WESTERLY — Joseph MacAndrew, who wants to establish a seaweed farm off Napatree Point, says the venture would serve as an example of a low impact, sustainable commercial use of the town's coastal resources.

He is facing a considerable amount of opposition, however, from commercial, academic, and Watch Hill interests, who assert that the proposed sugar kelp growing operation would disrupt bird populations, impede recreational and commercial fishing, and pose other environmental risks.

MacAndrew, a resident of Westerly and chairman of the Conservation Commission, is seeking a permit from the state Coastal Resources Management Council to set up and run a 10-acre sugar kelp farm about 900 feet south of the Napatree Point beach. Farming would occur between Nov. 1 and April 30. All of the facility's equipment except for small buoys marking the four corners of the farming area would be removed at the end of each farming season.

"There doesn't seem to me to be a downside to it. If done efficiently it enhances the environment," MacAndrew said during an interview last week.

Several concerns were raised during a CRMC preliminary determination meeting conducted in February, but a summary of the council's staff responses questioned the basis for many of those concerns. Questions had been raised about the farm's potential effect on sea ducks and birds, recreational fishing, scenic impact, wind and kite surfing, navigation, and biosecurity.

Some of the concerns were raised by the Napatree Science Advisors for The Watch Hill Conservancy.

In comments to The Sun, Peter V. August, professor of natural resources science at the University of Rhode Island, said, "The Watch Hill Conservancy has many serious concerns about the kelp farm proposal off the Napatree Point Conservation Area. The conservancy, and many other local organizations, objected to siting a kelp farm off one of southern New England's most pristine natural barrier spits. We expressed our concerns in writing and in oral testimony at the preliminary determination meeting."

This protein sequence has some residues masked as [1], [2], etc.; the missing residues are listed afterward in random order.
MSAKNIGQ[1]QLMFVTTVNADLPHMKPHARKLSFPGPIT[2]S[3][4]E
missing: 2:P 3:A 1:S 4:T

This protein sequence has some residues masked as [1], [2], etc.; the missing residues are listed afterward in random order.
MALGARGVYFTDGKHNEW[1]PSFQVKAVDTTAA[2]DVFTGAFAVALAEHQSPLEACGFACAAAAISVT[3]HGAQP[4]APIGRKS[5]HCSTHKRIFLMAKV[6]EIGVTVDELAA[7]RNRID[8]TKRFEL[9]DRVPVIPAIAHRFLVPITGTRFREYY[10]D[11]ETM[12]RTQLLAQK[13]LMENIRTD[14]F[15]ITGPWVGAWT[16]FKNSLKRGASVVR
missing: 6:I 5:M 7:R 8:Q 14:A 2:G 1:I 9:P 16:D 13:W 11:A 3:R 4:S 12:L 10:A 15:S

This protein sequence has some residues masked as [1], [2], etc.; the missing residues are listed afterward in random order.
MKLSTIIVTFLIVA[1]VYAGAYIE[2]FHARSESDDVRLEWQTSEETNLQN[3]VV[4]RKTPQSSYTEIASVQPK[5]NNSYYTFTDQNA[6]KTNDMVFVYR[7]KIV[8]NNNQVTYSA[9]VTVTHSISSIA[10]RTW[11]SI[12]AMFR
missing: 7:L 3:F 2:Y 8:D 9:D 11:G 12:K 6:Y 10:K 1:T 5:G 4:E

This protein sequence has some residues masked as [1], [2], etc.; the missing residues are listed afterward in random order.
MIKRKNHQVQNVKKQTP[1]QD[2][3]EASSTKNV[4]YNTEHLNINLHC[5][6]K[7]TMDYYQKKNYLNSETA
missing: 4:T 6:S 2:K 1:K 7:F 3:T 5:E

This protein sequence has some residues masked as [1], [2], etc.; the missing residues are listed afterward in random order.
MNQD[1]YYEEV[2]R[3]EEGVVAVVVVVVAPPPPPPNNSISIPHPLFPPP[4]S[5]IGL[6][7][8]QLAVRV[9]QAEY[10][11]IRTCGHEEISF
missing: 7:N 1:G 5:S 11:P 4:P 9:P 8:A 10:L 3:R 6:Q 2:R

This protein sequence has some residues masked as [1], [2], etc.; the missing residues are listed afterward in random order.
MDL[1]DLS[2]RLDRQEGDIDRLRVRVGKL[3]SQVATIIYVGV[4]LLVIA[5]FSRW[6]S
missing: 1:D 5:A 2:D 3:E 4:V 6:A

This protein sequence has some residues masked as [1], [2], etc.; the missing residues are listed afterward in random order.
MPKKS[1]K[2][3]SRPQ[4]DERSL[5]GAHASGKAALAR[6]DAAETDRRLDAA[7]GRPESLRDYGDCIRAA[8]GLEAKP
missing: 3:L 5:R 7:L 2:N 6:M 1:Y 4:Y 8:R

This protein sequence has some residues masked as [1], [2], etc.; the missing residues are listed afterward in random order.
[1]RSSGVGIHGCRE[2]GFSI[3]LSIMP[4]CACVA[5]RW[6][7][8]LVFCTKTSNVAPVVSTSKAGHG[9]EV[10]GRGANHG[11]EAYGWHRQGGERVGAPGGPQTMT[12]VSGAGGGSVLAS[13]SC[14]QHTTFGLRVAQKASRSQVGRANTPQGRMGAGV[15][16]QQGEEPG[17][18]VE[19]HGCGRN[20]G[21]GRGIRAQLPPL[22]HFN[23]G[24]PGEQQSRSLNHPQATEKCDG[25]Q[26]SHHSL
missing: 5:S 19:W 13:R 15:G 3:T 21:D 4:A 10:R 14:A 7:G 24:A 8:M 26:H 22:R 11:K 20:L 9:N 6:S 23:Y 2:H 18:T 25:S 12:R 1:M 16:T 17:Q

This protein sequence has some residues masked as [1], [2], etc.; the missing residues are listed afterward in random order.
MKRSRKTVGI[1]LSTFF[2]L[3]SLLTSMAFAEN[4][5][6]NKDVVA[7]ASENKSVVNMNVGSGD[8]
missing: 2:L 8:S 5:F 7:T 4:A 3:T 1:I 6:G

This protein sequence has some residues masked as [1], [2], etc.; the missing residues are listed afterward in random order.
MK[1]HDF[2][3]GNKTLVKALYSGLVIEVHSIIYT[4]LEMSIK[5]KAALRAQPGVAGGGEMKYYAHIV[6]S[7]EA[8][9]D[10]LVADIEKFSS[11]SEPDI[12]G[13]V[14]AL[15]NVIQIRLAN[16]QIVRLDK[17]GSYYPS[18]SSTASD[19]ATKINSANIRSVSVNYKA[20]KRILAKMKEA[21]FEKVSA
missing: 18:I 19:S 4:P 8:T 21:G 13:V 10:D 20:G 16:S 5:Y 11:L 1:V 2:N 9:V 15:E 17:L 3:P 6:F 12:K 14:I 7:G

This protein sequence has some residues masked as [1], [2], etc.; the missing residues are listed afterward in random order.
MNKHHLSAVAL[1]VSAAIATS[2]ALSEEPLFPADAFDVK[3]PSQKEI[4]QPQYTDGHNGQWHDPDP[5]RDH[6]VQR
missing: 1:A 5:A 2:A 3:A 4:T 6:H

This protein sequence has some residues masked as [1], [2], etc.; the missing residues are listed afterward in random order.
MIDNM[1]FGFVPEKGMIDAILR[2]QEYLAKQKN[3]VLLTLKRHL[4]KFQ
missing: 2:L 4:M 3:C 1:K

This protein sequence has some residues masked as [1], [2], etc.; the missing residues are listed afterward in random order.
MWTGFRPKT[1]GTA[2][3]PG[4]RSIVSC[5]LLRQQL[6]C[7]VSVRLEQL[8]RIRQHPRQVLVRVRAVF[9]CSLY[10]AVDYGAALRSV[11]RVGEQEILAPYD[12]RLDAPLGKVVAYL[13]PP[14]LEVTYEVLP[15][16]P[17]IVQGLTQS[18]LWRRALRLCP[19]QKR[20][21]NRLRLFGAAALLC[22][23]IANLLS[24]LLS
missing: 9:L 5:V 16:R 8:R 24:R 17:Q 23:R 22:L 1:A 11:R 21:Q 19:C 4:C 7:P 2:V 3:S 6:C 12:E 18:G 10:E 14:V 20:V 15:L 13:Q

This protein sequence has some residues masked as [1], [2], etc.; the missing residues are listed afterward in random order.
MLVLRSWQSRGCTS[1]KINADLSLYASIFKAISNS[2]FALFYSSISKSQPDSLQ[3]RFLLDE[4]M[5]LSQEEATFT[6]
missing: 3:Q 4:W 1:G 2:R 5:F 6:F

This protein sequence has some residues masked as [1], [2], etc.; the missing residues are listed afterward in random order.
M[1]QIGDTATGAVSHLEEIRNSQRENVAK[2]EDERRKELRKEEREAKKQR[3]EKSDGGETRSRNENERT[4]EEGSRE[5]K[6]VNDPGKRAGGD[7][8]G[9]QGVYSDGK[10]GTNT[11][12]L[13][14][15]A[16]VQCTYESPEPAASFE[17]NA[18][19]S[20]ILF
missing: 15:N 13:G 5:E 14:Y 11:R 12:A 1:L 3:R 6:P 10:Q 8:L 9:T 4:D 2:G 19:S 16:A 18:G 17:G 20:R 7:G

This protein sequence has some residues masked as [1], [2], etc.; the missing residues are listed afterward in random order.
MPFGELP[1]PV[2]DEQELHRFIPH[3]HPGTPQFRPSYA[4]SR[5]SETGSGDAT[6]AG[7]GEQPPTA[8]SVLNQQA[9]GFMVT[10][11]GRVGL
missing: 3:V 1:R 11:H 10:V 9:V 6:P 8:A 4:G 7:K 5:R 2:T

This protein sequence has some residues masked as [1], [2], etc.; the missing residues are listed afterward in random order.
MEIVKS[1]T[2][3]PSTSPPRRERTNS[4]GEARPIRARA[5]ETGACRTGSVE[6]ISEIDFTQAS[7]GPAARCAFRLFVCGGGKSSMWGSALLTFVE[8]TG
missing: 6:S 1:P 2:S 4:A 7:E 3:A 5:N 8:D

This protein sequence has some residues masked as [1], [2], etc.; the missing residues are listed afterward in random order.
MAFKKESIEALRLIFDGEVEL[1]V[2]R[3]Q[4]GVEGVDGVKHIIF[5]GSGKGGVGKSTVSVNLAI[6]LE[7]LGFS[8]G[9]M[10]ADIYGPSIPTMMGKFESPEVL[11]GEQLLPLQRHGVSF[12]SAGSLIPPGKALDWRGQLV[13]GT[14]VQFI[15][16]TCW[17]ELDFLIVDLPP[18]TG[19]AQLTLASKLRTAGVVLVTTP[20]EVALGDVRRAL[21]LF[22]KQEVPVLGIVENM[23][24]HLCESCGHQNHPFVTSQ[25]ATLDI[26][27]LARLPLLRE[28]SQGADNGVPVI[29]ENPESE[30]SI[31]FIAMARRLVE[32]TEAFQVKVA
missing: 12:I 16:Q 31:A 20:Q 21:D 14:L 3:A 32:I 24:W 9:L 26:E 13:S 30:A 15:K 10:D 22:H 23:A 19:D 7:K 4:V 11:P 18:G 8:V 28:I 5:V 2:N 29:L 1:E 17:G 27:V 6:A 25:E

August is chairman of Napatree Science Advisors for The Watch Hill Conservancy. "It is very important to note that the conservancy does not have issues with kelp farming in general. We do have issues with a kelp farm 900 feet off the shoreline of a pristine conservation area and a globally important bird area that is enjoyed by tens of thousands of visitors and fishers each year, all year-round," he said.

A summary of CRMC's findings written by David Beutel, the council's aquaculture coordinator, stated that the farm's effects on sea ducks beyond the 10 acre farm location "would be minimal and infrequent" and that the scenic impact concern was a "minimal issue" because the farm, depending on the type of markers it used, would be "challenging to see." Concerns that the farm would negatively affect public use of Napatree Point and the barrier beach were "conjecture and doubtful," according to Beutel's written summary.

Beutel also noted that the U.S. Coast Guard has determined that the farm's location would have a minimal effect on navigation. CRMC did, however, express a concern that MacAndrew's proposed anchor system would be insufficient to maintain kelp lines in the proper configuration.